• sps.searchQuery – this is the only mandatory field. As we want all items in the series between the applicable dates specified above, we can set this to an asterisk (otherwise known as ‘the wildcard value’). If you were actually only interested in the petitions relating to Lancashire, say, you could put that in as a search term, or anything else that would be relevant to your specific research question.

If you just click the ‘Try it out!’ button at this point, you should then see the field below this section, called ‘Response Body’, filled out with the response from the server. The ‘Curl’ and ‘Request URL’ show how you put together calls to the API in a way that programming languages will understand (illustrated in the screenshot below):

Screenshot of web page, at the top left is a button labelled "Try it out!", below are boxes labelled "Curl" and containing an exaple Curl command, "Request URL", containg an example URL request to send to the API, and then "Response Body" where the box shows the first few lines of the JSON returned by the API

Screenshot of the API response as presented in the Sandbox

How do I see all the data?

If you click into the ‘Response Body’ box and scroll to the end of the data returned you’ll see, "count": 1795.

However, if you look through the earlier part of the Response Body to see how many separate parts you have (each within {} and starting "altName") following "records" you’ll see only 15. How do we get the rest of the records? One of the other parameters available through the endpoint is sps.resultsPageSize, described by the Sandbox as ‘Search results page size. Range [0, 1000], default 15’ – so we’re only seeing 15 because that is the default number of records returned. You can set this to 1000. If you need to see more data, there are a couple of options. There’s, where you just enter another page number, and you’ll get another page of results, but then you have to work out how many pages there will be based on the count returned by your first call and the page size you specified. The other option is to use sps.batchStartMark. The description says: ‘Cursor Mark value. Search result batch start mark used for deep paging. To invoke deep paging use the ‘wild card’ (*). For subsequent requests use the value of ‘NextBatchMark’ field.’ So what happens if we put an asterisk in this field and ‘Try it out’?

In the Response Body you should see:


Copy the above value and paste it into sps.batchStartMark (without the quotation marks) and ‘Try it out!’ again. If you’ve changed sps.pageSize to 1000 you’ll see that the second set of results you get back return the same value for NextBatchMark. If you left it as the default, that will take rather longer to reach as you get 15 results at a time.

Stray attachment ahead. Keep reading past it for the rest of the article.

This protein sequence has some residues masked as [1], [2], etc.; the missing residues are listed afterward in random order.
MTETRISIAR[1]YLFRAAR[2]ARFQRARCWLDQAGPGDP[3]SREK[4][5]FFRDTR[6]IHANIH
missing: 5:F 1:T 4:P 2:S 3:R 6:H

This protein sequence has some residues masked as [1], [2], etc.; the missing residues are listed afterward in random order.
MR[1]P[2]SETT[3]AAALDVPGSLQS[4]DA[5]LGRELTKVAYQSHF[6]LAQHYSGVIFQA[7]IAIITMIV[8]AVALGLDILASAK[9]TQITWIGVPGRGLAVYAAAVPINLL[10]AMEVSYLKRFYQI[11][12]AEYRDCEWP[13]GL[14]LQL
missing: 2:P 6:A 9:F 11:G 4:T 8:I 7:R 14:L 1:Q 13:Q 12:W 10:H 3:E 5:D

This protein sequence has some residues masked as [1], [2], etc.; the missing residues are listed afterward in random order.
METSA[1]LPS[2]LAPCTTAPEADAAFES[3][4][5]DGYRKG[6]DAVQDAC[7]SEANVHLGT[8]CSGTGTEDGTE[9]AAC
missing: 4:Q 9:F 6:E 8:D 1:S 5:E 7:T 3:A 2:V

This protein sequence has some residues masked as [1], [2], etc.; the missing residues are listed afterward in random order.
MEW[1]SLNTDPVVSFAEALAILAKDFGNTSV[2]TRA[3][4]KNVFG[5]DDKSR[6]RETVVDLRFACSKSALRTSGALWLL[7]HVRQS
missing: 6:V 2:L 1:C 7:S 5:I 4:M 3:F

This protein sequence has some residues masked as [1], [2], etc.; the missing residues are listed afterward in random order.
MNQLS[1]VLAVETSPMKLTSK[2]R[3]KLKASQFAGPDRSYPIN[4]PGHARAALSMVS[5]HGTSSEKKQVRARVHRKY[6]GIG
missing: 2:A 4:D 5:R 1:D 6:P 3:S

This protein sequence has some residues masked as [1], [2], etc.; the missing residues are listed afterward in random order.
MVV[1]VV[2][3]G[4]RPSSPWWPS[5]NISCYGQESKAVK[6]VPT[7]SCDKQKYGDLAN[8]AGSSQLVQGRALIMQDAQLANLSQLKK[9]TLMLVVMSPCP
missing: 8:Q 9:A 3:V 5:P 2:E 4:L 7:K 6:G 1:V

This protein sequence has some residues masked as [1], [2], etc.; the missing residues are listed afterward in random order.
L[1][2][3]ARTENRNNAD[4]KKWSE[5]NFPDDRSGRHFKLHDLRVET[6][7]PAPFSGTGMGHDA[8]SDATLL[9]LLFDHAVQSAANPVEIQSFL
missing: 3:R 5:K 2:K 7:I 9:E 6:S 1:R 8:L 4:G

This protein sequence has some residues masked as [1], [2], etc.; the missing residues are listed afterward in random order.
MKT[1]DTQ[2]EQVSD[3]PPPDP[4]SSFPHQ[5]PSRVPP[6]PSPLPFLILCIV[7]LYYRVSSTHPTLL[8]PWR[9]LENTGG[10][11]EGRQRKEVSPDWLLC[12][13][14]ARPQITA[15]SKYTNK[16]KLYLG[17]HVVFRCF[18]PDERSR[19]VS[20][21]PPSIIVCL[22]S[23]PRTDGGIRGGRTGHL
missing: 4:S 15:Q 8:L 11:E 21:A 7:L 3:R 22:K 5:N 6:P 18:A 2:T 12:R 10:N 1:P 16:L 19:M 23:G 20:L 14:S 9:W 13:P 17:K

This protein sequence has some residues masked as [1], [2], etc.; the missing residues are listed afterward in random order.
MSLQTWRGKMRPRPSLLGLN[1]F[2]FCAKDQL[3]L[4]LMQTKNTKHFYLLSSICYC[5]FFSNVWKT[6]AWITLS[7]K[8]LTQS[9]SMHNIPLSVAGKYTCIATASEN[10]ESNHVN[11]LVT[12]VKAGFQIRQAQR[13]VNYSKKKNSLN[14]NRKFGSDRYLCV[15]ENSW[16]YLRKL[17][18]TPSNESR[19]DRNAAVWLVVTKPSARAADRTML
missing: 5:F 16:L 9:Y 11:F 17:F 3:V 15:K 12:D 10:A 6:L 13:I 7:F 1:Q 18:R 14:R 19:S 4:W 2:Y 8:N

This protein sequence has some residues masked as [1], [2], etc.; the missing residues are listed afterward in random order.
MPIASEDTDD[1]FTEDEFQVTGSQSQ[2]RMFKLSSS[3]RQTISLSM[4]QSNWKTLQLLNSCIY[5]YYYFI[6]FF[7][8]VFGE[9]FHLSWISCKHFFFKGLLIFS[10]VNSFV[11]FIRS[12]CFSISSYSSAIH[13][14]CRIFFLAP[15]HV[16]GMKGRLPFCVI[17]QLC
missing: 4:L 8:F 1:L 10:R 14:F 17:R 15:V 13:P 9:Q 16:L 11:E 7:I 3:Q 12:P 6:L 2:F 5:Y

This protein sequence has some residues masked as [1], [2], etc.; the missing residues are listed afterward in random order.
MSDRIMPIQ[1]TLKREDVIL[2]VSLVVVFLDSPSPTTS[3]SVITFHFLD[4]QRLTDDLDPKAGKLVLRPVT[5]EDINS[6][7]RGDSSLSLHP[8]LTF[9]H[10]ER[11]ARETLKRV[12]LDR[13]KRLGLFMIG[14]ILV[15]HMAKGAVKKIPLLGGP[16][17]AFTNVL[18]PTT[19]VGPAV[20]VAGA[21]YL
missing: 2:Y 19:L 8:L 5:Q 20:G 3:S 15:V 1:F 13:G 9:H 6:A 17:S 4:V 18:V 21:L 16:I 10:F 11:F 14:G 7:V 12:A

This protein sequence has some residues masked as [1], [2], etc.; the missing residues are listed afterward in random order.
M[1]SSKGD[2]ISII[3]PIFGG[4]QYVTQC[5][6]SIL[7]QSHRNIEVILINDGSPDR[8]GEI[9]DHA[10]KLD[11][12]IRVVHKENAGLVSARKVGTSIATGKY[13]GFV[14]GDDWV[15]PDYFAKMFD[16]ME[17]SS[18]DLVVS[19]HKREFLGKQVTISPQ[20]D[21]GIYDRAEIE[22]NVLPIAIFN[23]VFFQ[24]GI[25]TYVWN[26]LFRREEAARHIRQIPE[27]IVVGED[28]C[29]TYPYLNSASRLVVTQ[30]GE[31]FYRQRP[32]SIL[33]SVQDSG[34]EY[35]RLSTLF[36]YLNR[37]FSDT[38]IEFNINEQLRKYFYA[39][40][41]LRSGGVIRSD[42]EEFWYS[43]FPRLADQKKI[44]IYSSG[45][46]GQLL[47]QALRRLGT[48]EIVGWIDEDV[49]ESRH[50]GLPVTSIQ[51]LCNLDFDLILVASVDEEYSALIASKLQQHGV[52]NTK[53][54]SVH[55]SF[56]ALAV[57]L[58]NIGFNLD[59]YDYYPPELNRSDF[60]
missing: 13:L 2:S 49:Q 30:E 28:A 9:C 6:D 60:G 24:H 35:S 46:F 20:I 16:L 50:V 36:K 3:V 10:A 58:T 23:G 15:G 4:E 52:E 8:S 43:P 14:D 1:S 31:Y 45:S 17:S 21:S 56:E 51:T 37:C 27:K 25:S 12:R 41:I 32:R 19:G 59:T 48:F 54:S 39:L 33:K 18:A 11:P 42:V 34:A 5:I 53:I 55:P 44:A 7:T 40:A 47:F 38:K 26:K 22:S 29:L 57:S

So, if we now look at the ‘Request URL’ we’ll be able to see how these parameters are reflected in the construction of the URL. The ‘base URL‘ is followed by a question mark, then a parameter name followed by an equals sign and then a value, then an ampersand and another parameter and so on. Parameter values have to be ‘URL encoded’: some characters have special meanings in URLs, or are not allowed – those characters have to be converted to a different form to work – so in the URL you’ll see sps.recordSeries=SC%208. Here %20 is the encoded form of the space character, so decoding it, we see that the series is SC 8 as we’d expect.

Automating API usage

Now we just need a way to create such a URL call easily. We ultimately want to base it on some parameters that we pass into a programme, so that the example given here using SC 8 can easily be extended to whatever records series are of interest to you.

I’ll be using the programming language Python 3, which provides good built-in support for manipulating textual information, and a wide variety of packages for simplifying tasks such as accessing APIs and carrying out data analysis. If you’re more familiar with other languages it should be easy enough to see how the general principles could carry over.

The code examples in this post use very basic Python, which should be reasonably straightforward to follow without any prior knowledge. If you’d like to actually learn Python, try the Python Intro for Libraries. I’ve also packaged up my final version of the main script so that it should run as a program on any Windows machine without any installation (or needing to understand the underlying code) – here is the readme file.